It’s essential for artists to have good-quality photos of their artwork, either for displaying on a website or for print reproductions. In this article, we’ll cover methods on how to photograph artwork, both simple and advanced to ensure high-quality results. This is the first impression your buyer will see and if you get it wrong they will move onto another artist who’s work is clear, squared up and as accurate in colour as it can be on screen.
Some helpful hints to get it right
Color Balance and Exposure – The color of the room, temperatures and use of flash can all distort the color balance, resulting in blues, yellows and greys that really should more closely resemble white.
Harsh Shadows and Reflections – Ensure your light-source provides even color and no directional shadows or reflections, which can distract from your artwork. Adequate and even lighting is essential for photographing flat artwork.
Noise And/Or Compression – Avoid excessive noise by using a low ISO, (ideally between 100-200), or by shooting in sufficient light. (A cloudy day can be ideal, as the clouds work like a giant softbox). Check to ensure your camera is shooting at its highest quality settings and the file is saved at maximum quality.
Out Of Focus/Motion Blur – Review images at 100% when choosing the best shot, to ensure you also choose the best focus. (By shooting with sufficient light, you decrease the likelihood of camera shake when shooting hand-held).
Post- Production Over Filtering – Some files may benefit with post-production by adjusting color, brightness or contrast to more closely resemble the actual artwork. However, files that have been heavily post-processed, affecting confusion of medium or quality (color range) of artwork are subject to deactivation.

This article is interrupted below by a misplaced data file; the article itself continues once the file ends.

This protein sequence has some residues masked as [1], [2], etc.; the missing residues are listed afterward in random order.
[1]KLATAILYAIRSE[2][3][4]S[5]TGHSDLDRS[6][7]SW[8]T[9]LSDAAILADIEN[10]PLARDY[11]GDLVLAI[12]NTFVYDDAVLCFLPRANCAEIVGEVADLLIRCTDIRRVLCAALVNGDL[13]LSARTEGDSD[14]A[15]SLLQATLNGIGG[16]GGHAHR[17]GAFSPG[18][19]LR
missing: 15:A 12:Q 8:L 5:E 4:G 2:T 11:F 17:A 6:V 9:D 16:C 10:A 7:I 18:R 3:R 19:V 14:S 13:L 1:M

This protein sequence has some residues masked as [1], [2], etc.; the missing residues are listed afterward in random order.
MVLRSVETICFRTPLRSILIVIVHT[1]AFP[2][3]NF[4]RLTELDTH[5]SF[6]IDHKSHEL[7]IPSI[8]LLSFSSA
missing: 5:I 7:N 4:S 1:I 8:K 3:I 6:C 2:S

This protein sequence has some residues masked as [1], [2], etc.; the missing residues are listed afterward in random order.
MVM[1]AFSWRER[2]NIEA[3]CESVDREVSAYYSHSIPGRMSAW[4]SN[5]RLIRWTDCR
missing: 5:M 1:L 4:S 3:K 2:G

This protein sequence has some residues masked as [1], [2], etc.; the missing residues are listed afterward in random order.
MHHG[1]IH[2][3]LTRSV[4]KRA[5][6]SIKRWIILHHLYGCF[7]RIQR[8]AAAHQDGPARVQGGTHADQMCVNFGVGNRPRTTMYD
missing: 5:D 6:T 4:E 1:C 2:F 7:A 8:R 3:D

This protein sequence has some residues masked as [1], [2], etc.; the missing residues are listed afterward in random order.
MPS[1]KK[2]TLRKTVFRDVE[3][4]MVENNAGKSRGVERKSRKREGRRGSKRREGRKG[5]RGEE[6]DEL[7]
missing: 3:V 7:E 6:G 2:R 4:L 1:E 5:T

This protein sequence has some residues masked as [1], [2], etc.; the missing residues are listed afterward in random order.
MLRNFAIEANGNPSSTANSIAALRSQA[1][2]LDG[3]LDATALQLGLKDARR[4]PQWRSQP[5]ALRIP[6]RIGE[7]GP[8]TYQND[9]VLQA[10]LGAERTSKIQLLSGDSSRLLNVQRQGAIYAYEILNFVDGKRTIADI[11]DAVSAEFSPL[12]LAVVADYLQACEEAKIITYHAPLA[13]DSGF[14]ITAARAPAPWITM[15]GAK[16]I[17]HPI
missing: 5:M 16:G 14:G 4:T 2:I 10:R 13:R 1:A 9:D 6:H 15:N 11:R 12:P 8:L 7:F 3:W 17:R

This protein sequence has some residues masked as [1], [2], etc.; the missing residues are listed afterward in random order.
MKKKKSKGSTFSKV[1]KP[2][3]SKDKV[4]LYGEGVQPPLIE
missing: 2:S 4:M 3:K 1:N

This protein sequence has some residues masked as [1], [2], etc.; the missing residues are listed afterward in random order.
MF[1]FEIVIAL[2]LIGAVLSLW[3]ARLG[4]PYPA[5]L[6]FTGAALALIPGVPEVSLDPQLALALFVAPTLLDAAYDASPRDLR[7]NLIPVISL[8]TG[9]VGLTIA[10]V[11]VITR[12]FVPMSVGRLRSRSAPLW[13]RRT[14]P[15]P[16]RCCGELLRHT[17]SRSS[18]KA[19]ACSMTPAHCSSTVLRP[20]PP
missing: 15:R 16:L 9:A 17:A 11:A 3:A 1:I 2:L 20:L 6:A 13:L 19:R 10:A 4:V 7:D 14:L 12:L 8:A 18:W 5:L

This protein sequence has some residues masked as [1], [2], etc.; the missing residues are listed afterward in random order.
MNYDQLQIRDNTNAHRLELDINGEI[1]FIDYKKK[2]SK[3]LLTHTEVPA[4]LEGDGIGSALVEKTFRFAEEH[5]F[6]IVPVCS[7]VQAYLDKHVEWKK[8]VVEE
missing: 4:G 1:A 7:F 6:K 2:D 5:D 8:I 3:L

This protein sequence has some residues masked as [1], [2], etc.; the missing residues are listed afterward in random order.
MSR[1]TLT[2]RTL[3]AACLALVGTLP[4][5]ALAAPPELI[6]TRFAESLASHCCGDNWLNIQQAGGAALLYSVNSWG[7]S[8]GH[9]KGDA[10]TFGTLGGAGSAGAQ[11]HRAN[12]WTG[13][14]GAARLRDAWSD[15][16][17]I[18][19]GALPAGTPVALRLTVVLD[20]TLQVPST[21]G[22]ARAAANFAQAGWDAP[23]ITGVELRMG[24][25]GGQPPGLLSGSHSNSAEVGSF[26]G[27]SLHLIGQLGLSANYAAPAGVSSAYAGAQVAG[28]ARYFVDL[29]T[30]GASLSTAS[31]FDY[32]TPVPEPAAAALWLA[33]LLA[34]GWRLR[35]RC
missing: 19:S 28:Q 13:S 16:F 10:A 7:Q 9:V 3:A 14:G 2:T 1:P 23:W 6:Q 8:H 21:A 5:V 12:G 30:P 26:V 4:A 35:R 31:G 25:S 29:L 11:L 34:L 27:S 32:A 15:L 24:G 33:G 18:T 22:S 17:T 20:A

Upsampling – Increasing the file size only decreases quality. Instead of the misconception it will allow a file to be printed at a larger size, it actually decreases the quality in which the file will print.
Intrusive Digital Signatures Or Text – Artwork celebrates the signature of the artists, representing ownership and creation; however, digital watermarks or in camera date and times make your work appear less valuable.
Parallel Angles/Rotation – If you must tilt artwork to take a photograph, ensure the camera is also at a parallel angle. A square or rectangle should have even edges.
Borders and Padding – Crop excessive blank space, artwork borders, mattes and padding.
Having a tripod will make the job a lot easier, however if you don’t have one a steady hand should still do the trick. For best results, lay the artwork flat on the ground, with the camera held above it at exactly at a 90-degree angle. Make sure you aren’t casting any shadows on the artwork below.
Glare is a problem that can ruin your images. To try eliminate glare you can create a shield that will fit over the camera lens, body and any surface that can cause reflections. A piece of black matte plastic or illustration board should do the trick.